If you know your Greco-Roman mythology, the Giants were the predecesors of the Gods, and representated chaotic forces. In this way, a similar chasm seems to be present as told in the Nordic myths.
Taking that a step further, is in the world view, the Norse Myths and those languages are usually tied to Indo-European factors, and if you look to India and Hindu you also see Gods in this conflict and struggle between chaos and order. Kali is both a Goddess of Life and a Goddess of Death.
We seem to prescribe Western Judeo-Christian mainstream thought onto the interpretation of these myths, that there is a distinct difference between good and evil. But What we know from other ancient religions, especially pagan ones, is that those attitudes were not always present. The Gods weren't meant to be imulated. Sure some Gods may be scary, but they had a role, and the people of that time gave Them their due.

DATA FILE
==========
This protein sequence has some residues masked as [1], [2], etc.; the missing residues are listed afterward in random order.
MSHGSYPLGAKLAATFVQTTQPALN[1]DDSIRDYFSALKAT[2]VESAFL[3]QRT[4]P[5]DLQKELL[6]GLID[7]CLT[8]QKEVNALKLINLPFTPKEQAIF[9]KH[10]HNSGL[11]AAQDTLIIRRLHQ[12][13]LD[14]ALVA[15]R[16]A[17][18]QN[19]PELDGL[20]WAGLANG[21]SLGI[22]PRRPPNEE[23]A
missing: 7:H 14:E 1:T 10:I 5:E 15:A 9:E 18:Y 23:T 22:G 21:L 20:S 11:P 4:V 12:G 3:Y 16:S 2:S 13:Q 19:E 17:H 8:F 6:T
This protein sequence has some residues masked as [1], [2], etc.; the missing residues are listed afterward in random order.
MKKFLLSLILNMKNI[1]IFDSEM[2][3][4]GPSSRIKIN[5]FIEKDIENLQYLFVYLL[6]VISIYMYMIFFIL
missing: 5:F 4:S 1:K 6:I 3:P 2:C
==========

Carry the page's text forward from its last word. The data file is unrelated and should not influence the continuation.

So what this all boils down to is really based off of the evidence we have (archaeological and written), we simply don't know what is the "truth" or not about the context in which these beings were treated, or frankly any of the Gods were treated, as even when there is some evidence to suggest something, that evidence still isn't free of suspicion. So ultimately, at the end of the day, it becomes a matter of personal choice and belief.